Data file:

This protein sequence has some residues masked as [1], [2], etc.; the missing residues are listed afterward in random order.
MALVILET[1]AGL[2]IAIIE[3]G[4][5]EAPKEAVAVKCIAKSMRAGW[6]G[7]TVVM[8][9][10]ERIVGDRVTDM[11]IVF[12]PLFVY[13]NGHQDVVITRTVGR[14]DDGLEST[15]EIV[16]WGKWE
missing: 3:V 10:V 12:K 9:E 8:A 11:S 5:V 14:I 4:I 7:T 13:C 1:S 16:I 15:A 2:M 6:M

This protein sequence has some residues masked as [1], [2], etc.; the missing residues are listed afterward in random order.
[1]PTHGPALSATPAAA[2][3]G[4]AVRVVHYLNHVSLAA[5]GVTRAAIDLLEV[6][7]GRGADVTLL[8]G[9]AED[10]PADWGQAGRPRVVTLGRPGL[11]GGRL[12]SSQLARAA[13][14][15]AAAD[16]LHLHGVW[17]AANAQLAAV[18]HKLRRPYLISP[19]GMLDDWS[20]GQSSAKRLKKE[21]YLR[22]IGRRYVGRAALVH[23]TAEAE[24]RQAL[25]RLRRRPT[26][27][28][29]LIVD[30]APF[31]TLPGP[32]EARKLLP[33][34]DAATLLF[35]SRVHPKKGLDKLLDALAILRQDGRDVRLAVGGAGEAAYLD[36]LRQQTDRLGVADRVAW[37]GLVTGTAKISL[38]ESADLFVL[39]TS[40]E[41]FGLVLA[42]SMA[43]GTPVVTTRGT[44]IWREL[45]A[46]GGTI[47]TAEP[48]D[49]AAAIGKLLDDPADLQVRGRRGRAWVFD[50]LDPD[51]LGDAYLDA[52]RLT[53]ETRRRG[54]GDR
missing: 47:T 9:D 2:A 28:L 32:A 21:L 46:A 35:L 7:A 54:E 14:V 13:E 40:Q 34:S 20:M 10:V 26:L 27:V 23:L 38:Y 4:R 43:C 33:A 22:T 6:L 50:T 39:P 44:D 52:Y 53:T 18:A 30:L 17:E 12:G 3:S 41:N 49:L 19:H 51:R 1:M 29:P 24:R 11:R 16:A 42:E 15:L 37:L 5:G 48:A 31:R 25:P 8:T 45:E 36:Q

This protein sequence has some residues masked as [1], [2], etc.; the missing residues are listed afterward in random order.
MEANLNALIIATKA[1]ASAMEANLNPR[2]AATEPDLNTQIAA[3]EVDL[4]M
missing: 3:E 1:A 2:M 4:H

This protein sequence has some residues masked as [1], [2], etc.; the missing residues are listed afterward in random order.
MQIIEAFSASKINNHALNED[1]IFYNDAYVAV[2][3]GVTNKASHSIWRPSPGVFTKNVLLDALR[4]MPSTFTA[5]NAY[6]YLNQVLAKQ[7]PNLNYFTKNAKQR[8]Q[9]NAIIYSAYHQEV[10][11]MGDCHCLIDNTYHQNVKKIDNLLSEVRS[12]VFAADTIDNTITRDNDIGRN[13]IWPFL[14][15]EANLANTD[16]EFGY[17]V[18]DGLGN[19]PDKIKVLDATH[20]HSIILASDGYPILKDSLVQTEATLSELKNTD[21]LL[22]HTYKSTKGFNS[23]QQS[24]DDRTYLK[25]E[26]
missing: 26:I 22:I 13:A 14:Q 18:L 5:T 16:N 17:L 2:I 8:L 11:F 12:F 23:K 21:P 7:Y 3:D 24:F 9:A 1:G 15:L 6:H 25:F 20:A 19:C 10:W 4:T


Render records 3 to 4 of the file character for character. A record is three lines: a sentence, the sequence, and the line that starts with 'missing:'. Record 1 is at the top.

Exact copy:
This protein sequence has some residues masked as [1], [2], etc.; the missing residues are listed afterward in random order.
MEANLNALIIATKA[1]ASAMEANLNPR[2]AATEPDLNTQIAA[3]EVDL[4]M
missing: 3:E 1:A 2:M 4:H

This protein sequence has some residues masked as [1], [2], etc.; the missing residues are listed afterward in random order.
MQIIEAFSASKINNHALNED[1]IFYNDAYVAV[2][3]GVTNKASHSIWRPSPGVFTKNVLLDALR[4]MPSTFTA[5]NAY[6]YLNQVLAKQ[7]PNLNYFTKNAKQR[8]Q[9]NAIIYSAYHQEV[10][11]MGDCHCLIDNTYHQNVKKIDNLLSEVRS[12]VFAADTIDNTITRDNDIGRN[13]IWPFL[14][15]EANLANTD[16]EFGY[17]V[18]DGLGN[19]PDKIKVLDATH[20]HSIILASDGYPILKDSLVQTEATLSELKNTD[21]LL[22]HTYKSTKGFNS[23]QQS[24]DDRTYLK[25]E[26]
missing: 26:I 22:I 13:A 14:Q 18:L 5:T 16:N 17:L 2:I 8:L 11:F 12:F 23:K 21:P 7:Y 3:D 24:F 9:A 1:G 15:L 6:H 25:F 20:A 19:C 10:W 4:T